Police Body-Worn Cameras: Research Developments on an Emerging Technology

Publication Date01 September 2019
AuthorMatthew S. Crow,John Ortiz Smykla
DOI10.1177/0734016819854789
Date01 September 2019
SubjectIntroduction
CJR854789 257..262 Introduction
Criminal Justice Review
2019, Vol. 44(3) 257-262
Police Body-Worn Cameras:
ª 2019 Georgia State University
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Research Developments
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DOI: 10.1177/0734016819854789
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on an Emerging Technology
Matthew S. Crow1 and John Ortiz Smykla2
Abstract
Police body-worn cameras (BWCs) represent one of the latest innovations to permeate policing,
and the rapid speed with which law enforcement agencies throughout the United States and
internationally have adopted or considered the technology has been greatly influenced by envi-
ronmental factors, including high-profile deadly force incidents and national-level politics (Pre-
sident’s Task Force on 21st Century Policing, 2015), and the promises of transparency,
accountability, and evidentiary value. The proliferation of BWCs in policing has been met with an
explosion of research examining myriad issues related to the technology. As this body of research
continues to expand and develop, it will be increasingly important to effectively communicate the
findings to scholars, policy makers, and those in the field who are, arguably, most effected by BWCs.
This special issue of Criminal Justice Review contributes to that effort.
Keywords
law enforcement/security, police culture/accountability, police processes
The integration and influence of technological developments in policing has a long history. Patrol
cars, 911 systems, two-way radios, conducted energy devices, in-vehicle cameras, and crime map-
ping are a few examples. Most believe these technologies have impacted the practice of policing and
the role of law enforcement in society. However, others argue that police work has not changed
much since the 1920s in spite of these accountable technologies.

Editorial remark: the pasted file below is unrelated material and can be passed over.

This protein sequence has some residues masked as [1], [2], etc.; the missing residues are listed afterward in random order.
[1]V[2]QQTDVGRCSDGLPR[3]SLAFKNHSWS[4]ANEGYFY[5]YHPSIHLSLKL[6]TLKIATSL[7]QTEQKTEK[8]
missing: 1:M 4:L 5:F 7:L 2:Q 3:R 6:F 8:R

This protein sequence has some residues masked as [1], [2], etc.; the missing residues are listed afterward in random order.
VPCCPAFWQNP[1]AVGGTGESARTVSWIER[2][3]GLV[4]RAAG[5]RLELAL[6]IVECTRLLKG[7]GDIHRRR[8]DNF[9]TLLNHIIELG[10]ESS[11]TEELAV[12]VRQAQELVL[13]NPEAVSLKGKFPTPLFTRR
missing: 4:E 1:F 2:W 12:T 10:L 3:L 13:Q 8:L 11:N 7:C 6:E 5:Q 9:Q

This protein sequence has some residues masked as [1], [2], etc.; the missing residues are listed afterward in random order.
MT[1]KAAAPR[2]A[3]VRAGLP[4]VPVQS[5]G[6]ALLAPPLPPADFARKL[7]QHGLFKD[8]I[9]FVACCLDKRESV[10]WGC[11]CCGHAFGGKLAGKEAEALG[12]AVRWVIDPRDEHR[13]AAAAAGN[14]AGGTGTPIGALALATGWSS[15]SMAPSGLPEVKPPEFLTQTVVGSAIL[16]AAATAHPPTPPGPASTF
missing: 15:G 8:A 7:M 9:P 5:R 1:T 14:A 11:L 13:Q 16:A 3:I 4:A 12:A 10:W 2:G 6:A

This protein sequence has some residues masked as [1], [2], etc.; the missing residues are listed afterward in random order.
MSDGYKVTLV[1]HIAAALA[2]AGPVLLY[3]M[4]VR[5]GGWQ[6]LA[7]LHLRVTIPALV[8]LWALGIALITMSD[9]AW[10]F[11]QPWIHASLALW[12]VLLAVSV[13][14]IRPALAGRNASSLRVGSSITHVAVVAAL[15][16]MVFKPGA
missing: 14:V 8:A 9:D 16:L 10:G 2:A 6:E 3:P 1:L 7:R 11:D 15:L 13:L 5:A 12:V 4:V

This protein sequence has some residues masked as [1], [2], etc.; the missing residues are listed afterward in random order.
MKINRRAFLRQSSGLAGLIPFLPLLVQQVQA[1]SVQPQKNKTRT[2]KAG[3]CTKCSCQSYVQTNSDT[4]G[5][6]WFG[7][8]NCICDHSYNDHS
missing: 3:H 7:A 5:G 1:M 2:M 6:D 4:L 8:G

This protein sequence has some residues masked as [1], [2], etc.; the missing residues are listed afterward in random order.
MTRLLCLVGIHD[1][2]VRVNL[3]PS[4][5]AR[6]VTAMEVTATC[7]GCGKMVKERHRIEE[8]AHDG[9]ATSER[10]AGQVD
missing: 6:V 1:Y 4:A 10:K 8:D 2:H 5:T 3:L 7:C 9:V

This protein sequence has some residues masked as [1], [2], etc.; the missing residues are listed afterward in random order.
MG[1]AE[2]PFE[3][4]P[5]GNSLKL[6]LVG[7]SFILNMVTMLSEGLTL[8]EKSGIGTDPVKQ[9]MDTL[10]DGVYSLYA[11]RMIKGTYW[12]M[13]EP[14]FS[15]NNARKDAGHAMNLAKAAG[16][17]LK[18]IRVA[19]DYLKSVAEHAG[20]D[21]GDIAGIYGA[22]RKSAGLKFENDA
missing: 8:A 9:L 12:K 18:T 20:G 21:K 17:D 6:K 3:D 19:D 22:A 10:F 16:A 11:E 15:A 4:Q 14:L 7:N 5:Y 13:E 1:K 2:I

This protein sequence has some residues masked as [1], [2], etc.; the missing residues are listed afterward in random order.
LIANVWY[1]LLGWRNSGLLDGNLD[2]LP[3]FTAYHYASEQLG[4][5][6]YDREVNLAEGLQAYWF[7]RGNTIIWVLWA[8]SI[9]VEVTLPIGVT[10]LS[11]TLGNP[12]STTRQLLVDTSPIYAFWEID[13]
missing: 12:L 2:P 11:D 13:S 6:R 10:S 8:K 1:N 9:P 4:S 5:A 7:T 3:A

The incorporation and impact of any innovation in policing is shaped by various factors related to
the internal and external environments of the institution and organization (Crank, 2003; Crank &
Langworthy, 1992; Egnoto et al., 2017; Koper, Lum, & Willis, 2014). Police body-worn cameras
(BWCs) represent one of the latest innovations to permeate policing, and the rapid speed with which
law enforcement agencies throughout the United States and internationally have adopted or consid-
ered the technology has been greatly influenced by environmental factors, including high-profile
1 University of West Florida, Pensacola, FL, USA
2 Florida Atlantic University, Boca Raton, FL, USA
Corresponding Author:
Matthew S. Crow, University of West Florida, Pensacola, FL, USA.
Email: mcrow@uwf.edu

258
Criminal Justice Review 44(3)
deadly force incidents and national-level politics (President’s Task Force on 21st Century Policing,
2015), and the promises of transparency, accountability, and evidentiary value. The proliferation of
BWCs in policing has been met with an explosion of research examining myriad issues related to the
technology. As this body of research continues to expand and develop, it will be increasingly
important to effectively communicate the findings to scholars, policy makers, and those in the field
who are, arguably, most effected by BWCs. This special issue of Criminal Justice Review contri-
butes to that effort.
The idea for this special issue stemmed from several research pieces we published in 2016 and
2017 and the attention they received (Crow, Snyder, Crichlow, & Smykla, 2017; Smykla, Crow,
Crichlow, & Snyder, 2016). We had the good fortune of working with two police agencies and a
countywide law enforcement group who welcomed academic research partners. We received gov-
ernment funding to hire a survey research center to conduct multiple countywide telephone surveys
and were invited to join a county commission study group on BWCs. We presented several con-
ference papers and answered media requests. During this time, scholars in the United States and
abroad contacted us about our research and we received numerous requests to review manuscripts
reporting new BWC research. It was clear to us that although there had been previous special issues
on BWCs in other journals, we could grow the literature on national and international attitudinal
studies on BWCs, report on jurisdictional analyses, and expand theory development and testing.
Doing all that in a special issue with a...

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